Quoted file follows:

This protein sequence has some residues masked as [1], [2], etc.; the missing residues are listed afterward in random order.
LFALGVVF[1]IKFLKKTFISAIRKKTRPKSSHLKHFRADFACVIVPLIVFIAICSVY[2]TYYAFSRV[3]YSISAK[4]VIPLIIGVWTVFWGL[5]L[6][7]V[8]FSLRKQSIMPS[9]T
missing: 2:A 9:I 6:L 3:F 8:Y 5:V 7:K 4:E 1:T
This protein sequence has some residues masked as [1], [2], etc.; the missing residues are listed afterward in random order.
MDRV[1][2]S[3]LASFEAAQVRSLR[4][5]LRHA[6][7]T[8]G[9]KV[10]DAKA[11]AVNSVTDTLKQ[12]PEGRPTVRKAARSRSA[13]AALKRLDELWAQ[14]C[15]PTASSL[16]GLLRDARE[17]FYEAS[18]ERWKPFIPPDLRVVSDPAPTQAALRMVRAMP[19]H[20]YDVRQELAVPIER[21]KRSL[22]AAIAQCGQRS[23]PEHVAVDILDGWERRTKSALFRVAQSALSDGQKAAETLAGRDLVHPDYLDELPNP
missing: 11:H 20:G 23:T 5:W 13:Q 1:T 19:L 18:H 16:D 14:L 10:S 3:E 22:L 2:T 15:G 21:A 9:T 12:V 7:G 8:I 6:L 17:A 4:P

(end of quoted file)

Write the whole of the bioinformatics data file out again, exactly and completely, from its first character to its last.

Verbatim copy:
This protein sequence has some residues masked as [1], [2], etc.; the missing residues are listed afterward in random order.
LFALGVVF[1]IKFLKKTFISAIRKKTRPKSSHLKHFRADFACVIVPLIVFIAICSVY[2]TYYAFSRV[3]YSISAK[4]VIPLIIGVWTVFWGL[5]L[6][7]V[8]FSLRKQSIMPS[9]T
missing: 2:A 9:I 6:L 3:F 8:Y 5:V 7:K 4:E 1:T
This protein sequence has some residues masked as [1], [2], etc.; the missing residues are listed afterward in random order.
MDRV[1][2]S[3]LASFEAAQVRSLR[4][5]LRHA[6][7]T[8]G[9]KV[10]DAKA[11]AVNSVTDTLKQ[12]PEGRPTVRKAARSRSA[13]AALKRLDELWAQ[14]C[15]PTASSL[16]GLLRDARE[17]FYEAS[18]ERWKPFIPPDLRVVSDPAPTQAALRMVRAMP[19]H[20]YDVRQELAVPIER[21]KRSL[22]AAIAQCGQRS[23]PEHVAVDILDGWERRTKSALFRVAQSALSDGQKAAETLAGRDLVHPDYLDELPNP
missing: 11:H 20:G 23:T 5:W 13:Q 1:T 19:L 18:H 16:D 14:L 10:S 3:E 22:L 2:T 15:G 21:A 9:T 12:V 7:G 8:I 6:L 17:A 4:P